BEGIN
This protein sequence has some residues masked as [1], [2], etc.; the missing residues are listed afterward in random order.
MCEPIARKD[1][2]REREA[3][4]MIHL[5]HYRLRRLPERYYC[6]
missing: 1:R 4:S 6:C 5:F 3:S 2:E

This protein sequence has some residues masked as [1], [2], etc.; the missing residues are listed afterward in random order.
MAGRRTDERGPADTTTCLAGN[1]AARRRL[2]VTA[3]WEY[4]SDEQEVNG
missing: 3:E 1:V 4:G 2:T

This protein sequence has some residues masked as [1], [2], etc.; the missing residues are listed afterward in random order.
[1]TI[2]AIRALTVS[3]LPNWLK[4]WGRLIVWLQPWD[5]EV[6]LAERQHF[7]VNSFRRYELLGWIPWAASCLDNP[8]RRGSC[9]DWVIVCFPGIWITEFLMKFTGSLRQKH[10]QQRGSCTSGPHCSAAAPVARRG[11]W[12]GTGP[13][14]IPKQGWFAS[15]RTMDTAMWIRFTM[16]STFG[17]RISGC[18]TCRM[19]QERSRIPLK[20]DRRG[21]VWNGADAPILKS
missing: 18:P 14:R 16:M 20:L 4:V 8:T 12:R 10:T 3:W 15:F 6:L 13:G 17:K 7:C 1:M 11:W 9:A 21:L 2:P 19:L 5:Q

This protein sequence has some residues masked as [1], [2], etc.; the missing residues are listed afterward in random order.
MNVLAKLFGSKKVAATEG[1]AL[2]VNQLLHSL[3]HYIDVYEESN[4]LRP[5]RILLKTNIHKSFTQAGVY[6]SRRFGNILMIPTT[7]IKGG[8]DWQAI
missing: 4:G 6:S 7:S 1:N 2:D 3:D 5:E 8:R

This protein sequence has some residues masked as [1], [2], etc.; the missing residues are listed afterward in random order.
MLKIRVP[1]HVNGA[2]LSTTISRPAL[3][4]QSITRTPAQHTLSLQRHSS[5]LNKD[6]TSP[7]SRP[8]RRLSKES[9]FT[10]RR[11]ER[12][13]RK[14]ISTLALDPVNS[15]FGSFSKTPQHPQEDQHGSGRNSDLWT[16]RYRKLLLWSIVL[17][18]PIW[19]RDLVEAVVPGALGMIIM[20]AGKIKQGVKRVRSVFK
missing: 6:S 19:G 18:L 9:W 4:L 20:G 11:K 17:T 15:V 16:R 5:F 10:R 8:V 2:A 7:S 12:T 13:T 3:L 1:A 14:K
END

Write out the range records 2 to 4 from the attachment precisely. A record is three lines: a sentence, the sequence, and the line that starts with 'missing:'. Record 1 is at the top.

This protein sequence has some residues masked as [1], [2], etc.; the missing residues are listed afterward in random order.
MAGRRTDERGPADTTTCLAGN[1]AARRRL[2]VTA[3]WEY[4]SDEQEVNG
missing: 3:E 1:V 4:G 2:T

This protein sequence has some residues masked as [1], [2], etc.; the missing residues are listed afterward in random order.
[1]TI[2]AIRALTVS[3]LPNWLK[4]WGRLIVWLQPWD[5]EV[6]LAERQHF[7]VNSFRRYELLGWIPWAASCLDNP[8]RRGSC[9]DWVIVCFPGIWITEFLMKFTGSLRQKH[10]QQRGSCTSGPHCSAAAPVARRG[11]W[12]GTGP[13][14]IPKQGWFAS[15]RTMDTAMWIRFTM[16]STFG[17]RISGC[18]TCRM[19]QERSRIPLK[20]DRRG[21]VWNGADAPILKS
missing: 18:P 14:R 16:M 20:L 4:V 8:T 12:R 10:T 3:W 15:F 6:L 13:G 17:K 7:C 1:M 11:W 9:A 21:L 2:P 19:L 5:Q

This protein sequence has some residues masked as [1], [2], etc.; the missing residues are listed afterward in random order.
MNVLAKLFGSKKVAATEG[1]AL[2]VNQLLHSL[3]HYIDVYEESN[4]LRP[5]RILLKTNIHKSFTQAGVY[6]SRRFGNILMIPTT[7]IKGG[8]DWQAI
missing: 4:G 6:S 7:S 1:N 2:D 3:D 5:E 8:R